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Abu Dhabi, UAEWednesday 26 September 2018

Hindu nationalists disrupt Muslim prayers in India

India's constitution protects freedom of religion but is applied loosely

Indian Muslims offer Eid al-Adha prayers in a street in Calcutta, India, 02 September 2017. In recent weeks, Hindu nationalists have disrupted groups of Muslim men offering public prayer. Piyal Adhikary / EPA 
Indian Muslims offer Eid al-Adha prayers in a street in Calcutta, India, 02 September 2017. In recent weeks, Hindu nationalists have disrupted groups of Muslim men offering public prayer. Piyal Adhikary / EPA 

In India, where religion pervades every cubic inch of public space, the question of whether Muslims have the right to pray in the open has turned into a contentious debate, stirred up by Hindu nationalist groups and the Bharatiya Janata Party (BJP).

Across the country, Hindu processions routinely tie up traffic, mosques use loudspeakers to call their faithful to prayer, and popular Christian preachers advertise themselves on billboards. Religion isn’t just plainly visible, it’s part of the fabric of daily life.

On Friday, however, right-wing Hindu activists in Gurugram, on the outskirts of Delhi, disrupted at least ten small groups of Muslims offering namaz in the open: by the side of the road, or in a park, or on vacant plots of land. The practice is a common one; Muslims who happen to be out of their homes and away from a mosque during the working day drop to prayer in the nearest convenient spot.

Friday’s string of disruptions was the second such incident in two weeks. On April 20 – also a Friday – a prayer session was interrupted in Wazirabad, in Gurugram. A cell-phone video showed members of the Sanyukt Hindu Sangharsh Samiti, a collective of a dozen Hindu nationalist groups and political parties, instructing a crowd of praying Muslims to rise and disperse from an otherwise-empty square of land.

The Samiti’s members shouted Hindu slogans and declared, in Hindi: “No one will offer namaz here.”

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After the video went viral, six of the men were arrested. But on Sunday the Samiti’s actions received political support from Manohar Lal Khattar, a senior BJP leader and the chief minister of Haryana, the state in which Gurugram lies. The BJP, the country’s most powerful political party, has close links to Hindu nationalist organisations

Muslims ought to pray in homes or in designated places such as mosques or shrines, Mr Khattar said. “This is not something which should be done in public places.”

The next day, one of Mr Khattar’s ministers, Anil Vij, reinforced the point, suggesting that Muslims were praying on open plots “with the intention of grabbing land… No permission can be granted for this.”

The BJP has drawn sharp political criticism for its stance. Ashok Tanwar, the Haryana chief of the Congress Party, which has traditionally courted India’s minorities, pointed out that, as a matter of routine “religious and social functions are held in public spaces.”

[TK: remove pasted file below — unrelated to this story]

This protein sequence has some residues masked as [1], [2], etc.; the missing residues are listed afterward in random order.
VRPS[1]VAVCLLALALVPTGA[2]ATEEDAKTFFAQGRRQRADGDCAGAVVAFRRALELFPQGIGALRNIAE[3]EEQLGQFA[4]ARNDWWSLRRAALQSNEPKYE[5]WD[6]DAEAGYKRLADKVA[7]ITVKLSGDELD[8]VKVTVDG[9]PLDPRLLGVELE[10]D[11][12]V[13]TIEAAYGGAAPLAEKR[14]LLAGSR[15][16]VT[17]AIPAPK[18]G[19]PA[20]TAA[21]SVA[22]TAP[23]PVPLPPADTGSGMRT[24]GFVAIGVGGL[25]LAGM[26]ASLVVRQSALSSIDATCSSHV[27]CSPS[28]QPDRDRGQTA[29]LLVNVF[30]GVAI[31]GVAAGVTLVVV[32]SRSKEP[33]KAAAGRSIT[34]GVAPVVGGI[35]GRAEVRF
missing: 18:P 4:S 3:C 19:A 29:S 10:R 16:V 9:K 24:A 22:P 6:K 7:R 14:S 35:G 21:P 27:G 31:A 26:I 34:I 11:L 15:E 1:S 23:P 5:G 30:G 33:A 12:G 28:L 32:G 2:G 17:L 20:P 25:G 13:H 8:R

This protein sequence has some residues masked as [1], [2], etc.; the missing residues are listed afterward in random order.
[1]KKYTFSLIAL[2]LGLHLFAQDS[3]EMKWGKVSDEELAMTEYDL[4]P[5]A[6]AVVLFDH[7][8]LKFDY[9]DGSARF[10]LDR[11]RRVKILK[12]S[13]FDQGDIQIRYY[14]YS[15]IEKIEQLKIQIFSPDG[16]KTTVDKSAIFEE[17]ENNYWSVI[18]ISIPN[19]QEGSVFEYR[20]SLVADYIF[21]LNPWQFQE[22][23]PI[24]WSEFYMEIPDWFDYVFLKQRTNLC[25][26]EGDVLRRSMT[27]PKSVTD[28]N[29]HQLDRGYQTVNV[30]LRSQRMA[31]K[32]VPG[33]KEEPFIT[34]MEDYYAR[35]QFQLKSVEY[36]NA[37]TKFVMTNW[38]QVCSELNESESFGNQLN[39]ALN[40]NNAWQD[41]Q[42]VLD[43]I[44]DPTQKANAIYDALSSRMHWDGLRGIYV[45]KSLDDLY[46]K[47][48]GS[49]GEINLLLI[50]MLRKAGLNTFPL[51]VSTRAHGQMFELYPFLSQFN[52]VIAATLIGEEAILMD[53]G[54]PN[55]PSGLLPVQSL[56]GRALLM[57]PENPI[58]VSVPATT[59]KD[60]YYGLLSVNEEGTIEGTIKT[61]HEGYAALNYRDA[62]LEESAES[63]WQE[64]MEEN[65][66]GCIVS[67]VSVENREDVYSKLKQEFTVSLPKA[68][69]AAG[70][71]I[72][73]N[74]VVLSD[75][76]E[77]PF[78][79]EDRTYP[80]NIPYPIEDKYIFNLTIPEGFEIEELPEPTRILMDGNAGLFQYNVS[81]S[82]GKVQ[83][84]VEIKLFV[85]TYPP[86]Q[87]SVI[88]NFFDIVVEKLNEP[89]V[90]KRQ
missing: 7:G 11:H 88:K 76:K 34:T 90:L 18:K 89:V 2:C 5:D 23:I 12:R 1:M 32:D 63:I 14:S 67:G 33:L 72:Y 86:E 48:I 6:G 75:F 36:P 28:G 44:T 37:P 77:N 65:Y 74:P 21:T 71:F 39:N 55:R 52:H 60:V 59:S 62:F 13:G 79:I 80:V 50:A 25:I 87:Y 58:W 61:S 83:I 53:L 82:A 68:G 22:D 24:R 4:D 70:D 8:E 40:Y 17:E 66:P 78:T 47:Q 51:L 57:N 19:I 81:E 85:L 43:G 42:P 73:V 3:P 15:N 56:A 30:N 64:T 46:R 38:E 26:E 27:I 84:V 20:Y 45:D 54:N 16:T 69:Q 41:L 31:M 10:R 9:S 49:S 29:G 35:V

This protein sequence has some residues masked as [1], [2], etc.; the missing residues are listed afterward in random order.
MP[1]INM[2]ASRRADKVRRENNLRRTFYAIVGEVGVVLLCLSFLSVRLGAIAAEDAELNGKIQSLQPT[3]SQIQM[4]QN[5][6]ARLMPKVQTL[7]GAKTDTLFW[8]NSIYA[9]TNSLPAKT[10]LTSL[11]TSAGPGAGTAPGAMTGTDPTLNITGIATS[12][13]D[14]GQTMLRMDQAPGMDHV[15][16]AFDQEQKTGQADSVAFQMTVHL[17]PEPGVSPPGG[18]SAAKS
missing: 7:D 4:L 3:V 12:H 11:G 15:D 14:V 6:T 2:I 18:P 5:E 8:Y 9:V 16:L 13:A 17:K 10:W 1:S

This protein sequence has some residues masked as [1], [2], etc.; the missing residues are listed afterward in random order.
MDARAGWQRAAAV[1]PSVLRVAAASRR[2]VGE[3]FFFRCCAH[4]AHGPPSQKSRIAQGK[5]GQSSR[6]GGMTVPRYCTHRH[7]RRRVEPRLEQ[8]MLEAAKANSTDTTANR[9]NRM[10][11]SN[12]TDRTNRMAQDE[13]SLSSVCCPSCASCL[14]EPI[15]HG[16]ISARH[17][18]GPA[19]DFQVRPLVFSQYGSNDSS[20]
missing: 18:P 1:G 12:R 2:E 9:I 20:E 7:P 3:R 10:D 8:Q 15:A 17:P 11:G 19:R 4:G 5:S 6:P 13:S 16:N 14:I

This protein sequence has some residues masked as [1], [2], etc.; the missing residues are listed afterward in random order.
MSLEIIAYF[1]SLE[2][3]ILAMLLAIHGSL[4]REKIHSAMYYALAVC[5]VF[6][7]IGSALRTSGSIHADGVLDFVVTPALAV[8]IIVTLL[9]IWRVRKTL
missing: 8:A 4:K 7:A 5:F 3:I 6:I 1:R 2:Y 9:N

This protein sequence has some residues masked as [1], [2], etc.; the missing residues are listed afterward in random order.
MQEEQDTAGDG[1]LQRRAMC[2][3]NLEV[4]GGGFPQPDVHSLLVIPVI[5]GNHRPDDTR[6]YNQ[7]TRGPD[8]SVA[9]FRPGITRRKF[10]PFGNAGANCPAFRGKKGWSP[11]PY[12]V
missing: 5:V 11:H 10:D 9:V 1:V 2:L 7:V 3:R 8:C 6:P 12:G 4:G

“The chief minister’s statement doesn’t show equal treatment for all,” Mr Tanwar said in a press statement on Monday. “The BJP…always has an agenda of playing with religious sentiments and disturbing communal harmony.”

On Tuesday, D. Suresh, Gurugram’s divisional commissioner and one of the district’s top-ranking bureaucrats, met representatives from the Muslim community and other residents. Mr Suresh had already met representatives of the Samiti on Monday.

Gurugram’s Muslims, represented by the Haryana Wakf Board, said in a letter to Mr Suresh that the region’s fast-growing population included Muslims who had streamed in from other places “to earn their bread and butter.”

Gurugram has very few mosques, the letter pointed out. “Because of this, Muslims have to read Friday namaz in parks and open grounds since there is no space provided for this.”

Although Mr Suresh urged the communities to work together to find a solution to their opposing stances, the Samiti has warned that if its demand to halt prayer in public spaces isn’t fulfilled, it will continue to disrupt Muslims offering namaz next Friday.

India’s constitution allows the freedom to practice any religion “subject to public order,” but the clause has always been read loosely. Gurugram and Delhi, for example, experience days on end of frozen traffic because of the procession of Kanwariyas – millions of devotees of the deity Shiva who stream through the city every summer

Having drawn holy water from the Ganges river in the foothills of the Himalayas, the Kanwariyas walk with their loads, via Delhi, to various towns in India’s northern plains. As India’s largest annual pilgrimage, it draws around 20 million participants.

Sonal Nerurkar, who lives in the Delhi suburb of Faridabad and has an office in Gurugram, has experienced not only the Kanwariyas but processions taken out by groups from other religions as well.

“On average, I spend more time stuck in traffic within Gurugram than it takes me to travel the distance from Faridabad,” Ms Nerurkar said. “Given how bad the traffic situation is, I think public religious demonstrations of any kind shouldn’t be encouraged.”

She mentioned Hindu wedding processions, in which a groom rides a horse to the wedding venue, backing up traffic for miles. “Why aren’t we objecting to that? It’s unfair to just target one religious community.”

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